This is not your Mother’s SHRM Conference

I trust many of you are planning on attending the SHRM 2011 Annual Conference and Exposition in Las Vegas in a few weeks. Doesn’t matter what you think about SHRM, or the scheduled sessions, or the venue itself.  If you’re serious about a career in HR, you should consider this a good opportunity to develop it. I for one am thrilled to be attending as a blogger for the second consecutive year and will again wear my press pass with pride. I plan on sharing my perspective on all of the keynote speakers and at least a couple of breakout sessions every day. We’ll even do a little roving reporter stuff on the expo floor. Make sure you look for opportunities to stay plugged into the events, the content, and the people – there are a number of bloggers and Social Media pros that are planning on nourishing the stream with a bunch of good stuff from the event…day and  night.

So it ain’t cheap to get yourself out to this shindig every year…I get that. I would argue that the chance to listen to and see either one of the inspirational keynotes – especially Sir Richard Branson, Arianna Huffington (big crush), Tony Hsieh, and Michael J. Fox – is worth the price of admission alone (see other reasons below in the ‘Comments’ section). Throw in the opportunity to do it all while hanging in the world’s “adult playground” kind of makes it hard to pass up. This is a chance for HR pros to take a step outside of their job description for a few days. We are the proverbial cobbler’s children, and taking care of our own personal and professional development is often something that falls prey to “higher priorities.” That just plain old sucks. If your company really believes HR plays a role in its success, they ought to relax the purse strings a bit. But first you have to ask! If they balk, tell them this is the only thing you want to do this year for development and remind them that you don’t get to do it often; mention that the networking opportunities alone will be invaluable to your role in strengthening the employment brand for the organization. Help them recognize that the face of Talent Management is changing more rapidly than almost any profession and this is a near perfect way to stay on top of it. Promise to bring back your learnings and share them at great length with the HR team. Let them to take a look at the program and suggest they pick a few of the sessions for you to attend. Offer to disseminate a summary of your take-aways to a wider leadership audience (and do it anyway even if they decline).  Suggest you’re willing to pay for it yourself (but only if you think they won’t call your bluff). If they say (and many will), “there are better conferences to go to – this one is too elementary,” then you should gently educate them on the contrary. Times have changed…This is not your Mother’s SHRM Conference. The content gets better and better every year. The breadth of subject matter is impressive. And there are a number of tracks which appeal to all levels in the profession – entry-level to executive.  And if all else fails*, just go to Vegas…and then look for another employer to develop your career when you get back. Why would you want to work in a place that didn’t support your attending the biggest event of the year for your profession?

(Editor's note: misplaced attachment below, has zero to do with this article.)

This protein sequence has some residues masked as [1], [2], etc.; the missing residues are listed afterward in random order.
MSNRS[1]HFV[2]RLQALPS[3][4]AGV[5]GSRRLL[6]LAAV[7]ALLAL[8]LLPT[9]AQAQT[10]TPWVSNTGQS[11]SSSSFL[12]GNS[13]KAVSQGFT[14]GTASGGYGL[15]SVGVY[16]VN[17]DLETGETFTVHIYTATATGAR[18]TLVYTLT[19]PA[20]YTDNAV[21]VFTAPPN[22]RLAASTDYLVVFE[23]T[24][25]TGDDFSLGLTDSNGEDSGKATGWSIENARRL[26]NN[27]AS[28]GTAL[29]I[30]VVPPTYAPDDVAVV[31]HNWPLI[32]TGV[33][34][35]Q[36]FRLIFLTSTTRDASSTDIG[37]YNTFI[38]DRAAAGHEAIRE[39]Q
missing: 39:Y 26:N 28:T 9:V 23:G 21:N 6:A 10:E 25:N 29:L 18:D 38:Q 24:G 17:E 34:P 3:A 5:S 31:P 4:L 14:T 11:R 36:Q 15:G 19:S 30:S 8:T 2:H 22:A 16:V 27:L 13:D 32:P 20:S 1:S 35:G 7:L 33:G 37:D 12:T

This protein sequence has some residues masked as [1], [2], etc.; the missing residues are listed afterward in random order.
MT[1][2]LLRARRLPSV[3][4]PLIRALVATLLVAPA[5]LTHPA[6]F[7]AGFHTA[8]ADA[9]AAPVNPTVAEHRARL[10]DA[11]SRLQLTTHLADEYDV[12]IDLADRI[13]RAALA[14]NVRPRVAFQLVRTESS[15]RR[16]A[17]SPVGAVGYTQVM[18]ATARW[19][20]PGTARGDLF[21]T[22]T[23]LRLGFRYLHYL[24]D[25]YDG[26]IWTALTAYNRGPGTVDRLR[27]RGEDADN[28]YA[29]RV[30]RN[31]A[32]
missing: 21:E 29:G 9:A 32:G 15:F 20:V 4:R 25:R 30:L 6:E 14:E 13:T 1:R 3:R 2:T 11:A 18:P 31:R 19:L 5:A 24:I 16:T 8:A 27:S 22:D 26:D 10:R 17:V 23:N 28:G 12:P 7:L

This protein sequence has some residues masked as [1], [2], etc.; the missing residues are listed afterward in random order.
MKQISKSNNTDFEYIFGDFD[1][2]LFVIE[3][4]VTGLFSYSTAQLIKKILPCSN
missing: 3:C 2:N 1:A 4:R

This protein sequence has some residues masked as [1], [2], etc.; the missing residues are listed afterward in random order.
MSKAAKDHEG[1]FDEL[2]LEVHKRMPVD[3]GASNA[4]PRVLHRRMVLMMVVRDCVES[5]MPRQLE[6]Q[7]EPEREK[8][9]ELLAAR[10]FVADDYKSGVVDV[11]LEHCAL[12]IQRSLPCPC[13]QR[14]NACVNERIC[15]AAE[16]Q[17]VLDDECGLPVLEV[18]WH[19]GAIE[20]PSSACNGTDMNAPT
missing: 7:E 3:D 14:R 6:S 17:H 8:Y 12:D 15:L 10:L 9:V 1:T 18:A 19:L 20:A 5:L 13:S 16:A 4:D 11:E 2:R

If you aren’t asking for – in fact, insisting on – this opportunity, then you’re doing yourself, your colleagues, your clients, your business, and your profession a disservice (no pressure).  And if you’re too timid to at least ask, then maybe this profession isn’t for you any way.

*Don’t play the “but he gets to go to the annual sales conference” card unless you absolutely have to.

Image Credit: Eclectic Bibliophile

  • Chris Ferdinandi – Renegade HR

    Sorry Charlie, but I don’t buy it.

    The SHRM Conference is the “must attend” development event of the year? Sounds like the best reason for going is to meet a few famous people. Is that really worth the price tag?

    Is the message you want to send to leaders at your company, “The only development I’m doing this year is attending a conference run by an organization that doesn’t really get how to execute on 21st century competencies.”?

    I’m sure there’s some value to this conference. But I’m also pretty sure that value is not equal to the hefty price tag, and I’m positive there’s plenty of great, cost-effective and more impactful ways to develop yourself throughout the year.

    Reading blogs like this one (or maybe writing one yourself) would be a great start. Even just taking the initiative to run with an innovative project would add more career value than watching a bunch of famous folks talk about topics you can already read about for free on the internet.

    Conferences are fun, but do they represent jumps in learning that match the price tag?
    Chris Ferdinandi – Renegade HR´s last [type] ..Beautifully ugly design

  • Charlie